My parents had two children, Serena and Alan, a grandson Victor, son of Serena; currently he is the father of David. Our father Otto was very happy to see the early years of his great grandson David! He said this was again a luck, because he met his great grandson in this life and he discussed with his friends about this new luck in his life.
Picture - Otto Adler with his great grandson David in December 2013
After graduating University, Dad continued as Assistant Professor and then evolved in his career. He continued to teach students for many decades, parallel with his career also as researcher. He published six books (two courses and four specialty books) and over 80 professional articles in the country and abroad. He was managing director of a consulting firm after he had been head of the laboratory for energy saving and environment in the Metallurgical Research Institute of Bucharest. He wasa scientific advisor and contributed to formulate plans and strategies for the development of many sectors in metallurgy, energy and heavy industry. He worked in international committees to define regional and global strategies. He was author or co-author of 14 inventions, 2 of which have been patented abroad and their application contributed to significant energy savings. He had many awards and medals, but the most important is the Knight of the Star of Romania.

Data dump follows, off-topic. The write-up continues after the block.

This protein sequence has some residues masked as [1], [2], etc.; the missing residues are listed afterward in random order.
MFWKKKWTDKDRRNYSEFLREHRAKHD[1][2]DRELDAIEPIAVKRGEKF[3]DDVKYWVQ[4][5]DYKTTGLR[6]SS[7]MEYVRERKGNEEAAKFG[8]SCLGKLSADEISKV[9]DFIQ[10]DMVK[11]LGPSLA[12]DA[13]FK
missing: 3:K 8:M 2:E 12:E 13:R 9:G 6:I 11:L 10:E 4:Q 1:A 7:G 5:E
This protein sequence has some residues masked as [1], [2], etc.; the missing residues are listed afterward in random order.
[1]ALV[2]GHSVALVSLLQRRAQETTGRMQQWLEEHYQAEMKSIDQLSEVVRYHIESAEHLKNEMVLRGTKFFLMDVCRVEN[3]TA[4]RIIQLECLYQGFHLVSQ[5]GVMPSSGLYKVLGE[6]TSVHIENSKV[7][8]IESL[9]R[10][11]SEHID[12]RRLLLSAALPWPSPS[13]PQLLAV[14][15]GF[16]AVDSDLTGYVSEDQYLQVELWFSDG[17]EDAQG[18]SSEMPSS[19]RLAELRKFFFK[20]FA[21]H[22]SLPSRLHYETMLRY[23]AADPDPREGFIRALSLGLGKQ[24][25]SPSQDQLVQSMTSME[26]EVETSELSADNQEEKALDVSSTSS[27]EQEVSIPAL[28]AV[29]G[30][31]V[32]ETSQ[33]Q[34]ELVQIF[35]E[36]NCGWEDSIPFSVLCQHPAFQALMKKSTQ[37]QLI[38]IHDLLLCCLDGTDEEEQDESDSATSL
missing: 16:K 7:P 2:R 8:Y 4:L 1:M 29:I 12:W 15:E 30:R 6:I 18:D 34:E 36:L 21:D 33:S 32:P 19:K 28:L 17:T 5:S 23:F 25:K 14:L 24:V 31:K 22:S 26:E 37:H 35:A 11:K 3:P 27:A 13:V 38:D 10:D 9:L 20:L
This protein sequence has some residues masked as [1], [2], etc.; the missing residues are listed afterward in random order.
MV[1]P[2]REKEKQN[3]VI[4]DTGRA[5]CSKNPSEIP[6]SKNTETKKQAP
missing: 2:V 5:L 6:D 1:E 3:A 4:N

Otto Adler in his garden, June 2008
Since 1990 he is dedicated to the memory of the Holocaust and in 2001 he was elected president of the Association of Jewish Victims of the Holocaust in Romania (AERVH). Together with his colleagues, they have established educational programs for youth, supported the need of modern legislation against manifestations of anti-Semitism, intolerance. Currently it is a frame legislation which that can be considered one of the best in the region. All this activity gave a new dimension, adding to our seniors, the second and third generation, keeping the memory of the six million killed Jews during the Holocaust. They remain for ever in our souls.
Picture - Otto Adler, the last interview, April 2014
In the morning of May 6, 2014, our father Otto Adler died after a long suffering period of time. Just two days before that morning, he celebrated his 85th anniversary. In the morning of his death, we talked about future plans. He continued to keep the same optimism and wisdom, making plans until the last minute and this is his image we all shall keep in mind forever: family, friends, colleagues, yesterday and today students. Many people attended his funeral including a military guard of honor and even in the Romanian Parliament a minute's of silence as a mark of respect for his personality was kept. Our family carries all the more grateful for the respect of our father. He remains as an example of encyclopedic culture, nobility of character, modesty, optimism and generosity. He gave his last interview just a few weeks before his death and said on that occasion: « This is my last interview ..... ».
Dr. Serena Adler
Daughter of Otto Adler
12 June 2014